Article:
Greenhouses – Choosing plants for your greenhouses

Greenhouses are an excellent way to prolong your growing season if you live in a cooler area like I do, or to control your climate for your plants in warmer climates. It also gives you the option to grow more exotic plants or plants that require attention.

When making plans for your greenhouse you need to decide what the main goal for you plants are. Are you starting plants or growing tropical plants? Are there certain climate controls you will need or an additional area that is cooler and darker for plants. These decisions will determine your climate you will set up and the plants you grow.

Over all its best to choose plants with the same climate control needs. It’s less work and your plants will thrive. If I do chose a plant that requires additional heat I will set up an additional mini greenhouse within the greenhouse by using clear plastic and a frame.

Most greenhouses are used for three projects, starting seeds, growing houseplants or growing perennials.

In general perennials require cooler winter conditions. They need a dormant period to rest before the next growing spurt. I have a section in the back on the greenhouse for perennials that is sheltered with less light and not heated like the other area.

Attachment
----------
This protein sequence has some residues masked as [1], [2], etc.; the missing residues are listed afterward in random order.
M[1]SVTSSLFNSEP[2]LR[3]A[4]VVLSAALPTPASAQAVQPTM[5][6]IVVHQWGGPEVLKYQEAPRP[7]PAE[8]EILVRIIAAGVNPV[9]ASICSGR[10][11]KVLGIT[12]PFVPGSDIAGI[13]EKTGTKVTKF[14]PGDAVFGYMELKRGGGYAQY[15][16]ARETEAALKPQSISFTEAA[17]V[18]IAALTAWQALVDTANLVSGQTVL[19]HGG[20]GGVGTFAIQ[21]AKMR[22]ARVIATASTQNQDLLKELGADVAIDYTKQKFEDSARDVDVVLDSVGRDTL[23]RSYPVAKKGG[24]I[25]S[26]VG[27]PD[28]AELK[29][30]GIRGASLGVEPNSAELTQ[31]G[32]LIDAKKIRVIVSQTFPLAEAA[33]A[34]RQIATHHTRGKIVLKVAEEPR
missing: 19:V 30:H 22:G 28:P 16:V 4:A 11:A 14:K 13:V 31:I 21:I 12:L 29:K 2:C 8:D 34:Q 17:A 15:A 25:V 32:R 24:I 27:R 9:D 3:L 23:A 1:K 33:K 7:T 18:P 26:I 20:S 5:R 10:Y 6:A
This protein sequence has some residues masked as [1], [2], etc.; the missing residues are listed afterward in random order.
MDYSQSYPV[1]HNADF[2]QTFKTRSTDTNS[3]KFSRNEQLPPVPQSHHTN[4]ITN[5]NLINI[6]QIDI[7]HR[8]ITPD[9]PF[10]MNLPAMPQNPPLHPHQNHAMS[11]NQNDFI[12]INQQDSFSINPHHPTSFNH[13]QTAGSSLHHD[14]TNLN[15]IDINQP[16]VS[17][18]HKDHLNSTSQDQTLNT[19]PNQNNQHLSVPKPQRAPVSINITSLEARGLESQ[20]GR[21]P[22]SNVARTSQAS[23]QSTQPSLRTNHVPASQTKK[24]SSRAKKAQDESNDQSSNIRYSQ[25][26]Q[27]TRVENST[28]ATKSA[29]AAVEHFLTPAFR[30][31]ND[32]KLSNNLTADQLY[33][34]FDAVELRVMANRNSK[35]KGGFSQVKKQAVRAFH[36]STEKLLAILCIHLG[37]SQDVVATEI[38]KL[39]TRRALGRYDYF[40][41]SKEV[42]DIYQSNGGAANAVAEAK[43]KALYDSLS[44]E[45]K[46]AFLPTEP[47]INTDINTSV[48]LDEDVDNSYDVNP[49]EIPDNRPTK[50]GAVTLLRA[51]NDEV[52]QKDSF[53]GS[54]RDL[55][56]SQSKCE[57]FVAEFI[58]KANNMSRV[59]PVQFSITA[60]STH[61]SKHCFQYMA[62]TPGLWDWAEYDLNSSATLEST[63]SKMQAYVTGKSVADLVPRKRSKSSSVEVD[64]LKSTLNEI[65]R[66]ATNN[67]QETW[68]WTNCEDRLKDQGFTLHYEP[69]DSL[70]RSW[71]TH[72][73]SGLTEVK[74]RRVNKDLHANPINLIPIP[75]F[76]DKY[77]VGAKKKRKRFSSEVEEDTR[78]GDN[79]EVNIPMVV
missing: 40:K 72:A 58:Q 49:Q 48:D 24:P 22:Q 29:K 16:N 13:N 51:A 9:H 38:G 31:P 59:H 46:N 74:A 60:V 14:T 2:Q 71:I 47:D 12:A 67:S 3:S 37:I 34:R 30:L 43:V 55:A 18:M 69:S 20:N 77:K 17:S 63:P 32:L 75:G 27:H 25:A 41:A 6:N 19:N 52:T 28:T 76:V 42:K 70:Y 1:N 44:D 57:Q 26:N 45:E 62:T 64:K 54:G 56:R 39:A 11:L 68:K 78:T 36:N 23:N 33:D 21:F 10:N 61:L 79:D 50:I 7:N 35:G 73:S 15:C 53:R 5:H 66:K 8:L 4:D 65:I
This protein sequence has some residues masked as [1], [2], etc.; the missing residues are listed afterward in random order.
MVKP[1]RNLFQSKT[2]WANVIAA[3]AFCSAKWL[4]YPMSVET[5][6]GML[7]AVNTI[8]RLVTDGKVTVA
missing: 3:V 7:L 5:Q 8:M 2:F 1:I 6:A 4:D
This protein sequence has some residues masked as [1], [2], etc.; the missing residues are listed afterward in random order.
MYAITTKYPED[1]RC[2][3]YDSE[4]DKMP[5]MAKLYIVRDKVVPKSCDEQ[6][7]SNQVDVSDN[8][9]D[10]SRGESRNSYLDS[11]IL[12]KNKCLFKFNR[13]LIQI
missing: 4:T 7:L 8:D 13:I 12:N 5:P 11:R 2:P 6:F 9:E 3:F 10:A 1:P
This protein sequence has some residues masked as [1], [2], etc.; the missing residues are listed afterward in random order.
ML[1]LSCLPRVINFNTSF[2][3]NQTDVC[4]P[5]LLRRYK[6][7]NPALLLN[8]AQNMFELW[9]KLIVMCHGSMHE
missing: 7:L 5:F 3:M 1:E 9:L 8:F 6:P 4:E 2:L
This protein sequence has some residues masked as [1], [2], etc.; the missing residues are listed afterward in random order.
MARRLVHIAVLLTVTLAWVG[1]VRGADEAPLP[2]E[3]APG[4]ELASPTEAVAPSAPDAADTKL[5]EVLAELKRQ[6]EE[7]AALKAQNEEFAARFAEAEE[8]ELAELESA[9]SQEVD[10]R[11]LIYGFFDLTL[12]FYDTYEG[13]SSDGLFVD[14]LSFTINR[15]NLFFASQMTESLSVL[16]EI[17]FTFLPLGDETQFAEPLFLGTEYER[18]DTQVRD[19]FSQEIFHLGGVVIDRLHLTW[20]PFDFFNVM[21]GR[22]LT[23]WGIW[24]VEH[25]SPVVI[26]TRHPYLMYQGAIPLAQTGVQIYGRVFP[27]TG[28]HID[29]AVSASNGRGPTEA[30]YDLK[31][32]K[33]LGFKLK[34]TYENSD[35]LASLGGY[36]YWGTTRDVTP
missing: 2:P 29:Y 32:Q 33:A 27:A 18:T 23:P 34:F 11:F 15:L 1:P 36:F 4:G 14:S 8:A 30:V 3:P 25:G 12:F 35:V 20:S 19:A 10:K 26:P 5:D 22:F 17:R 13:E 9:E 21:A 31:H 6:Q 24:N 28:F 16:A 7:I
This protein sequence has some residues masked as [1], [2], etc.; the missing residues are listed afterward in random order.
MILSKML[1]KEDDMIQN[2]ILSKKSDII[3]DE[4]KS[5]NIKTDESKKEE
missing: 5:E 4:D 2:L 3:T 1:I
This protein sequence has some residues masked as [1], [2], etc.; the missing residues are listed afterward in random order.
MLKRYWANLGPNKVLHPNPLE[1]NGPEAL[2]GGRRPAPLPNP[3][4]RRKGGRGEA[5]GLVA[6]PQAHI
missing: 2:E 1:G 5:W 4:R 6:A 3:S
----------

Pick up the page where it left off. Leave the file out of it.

Annuals are fun to grow in the winter. The color they add to your greenhouse and house just make the winter months go faster. I mix annuals in with extra houseplants and plants from the porches.

One point to consider when choosing plants is plants that like high humidity. Greenhouses trap in moisture and make the atmosphere humid. This makes the perfect climate for most tropical houseplants but cacti and succulents suffer in this climate.

It’s also wise to select plants, which require high amounts of light. Greenhouses allow filtered light in and plants that love light thrive.  Only choose low light plants if you can create a shady corner in the greenhouse.

Research the temperature needs of plants before you choose them and pick plants, which have similar needs. If you choose plants with different requirements you will either have to make mini greenhouse areas or spend more on heating and cooling systems.

This site has a few suggestions for plants for greenhouses: http://www.gardening-howto.com/greenhouse/suitable-plants.htm

I close my greenhouses from Dec to January for heating reasons. Its cold in Pennsylvania and I don’t want the high heating costs. I will grow cool weather crops and plants but any plants with more heat requirements wait until February or March, depending on how severe the winter is.

This year it’s been relatively mild so my greenhouses are being cleaned and should be able to be heated with solar power alone. My first greenhouse project will be to move my tomato and pepper plants outdoors to the greenhouse and to start more greens and some of my seeds.

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Denise

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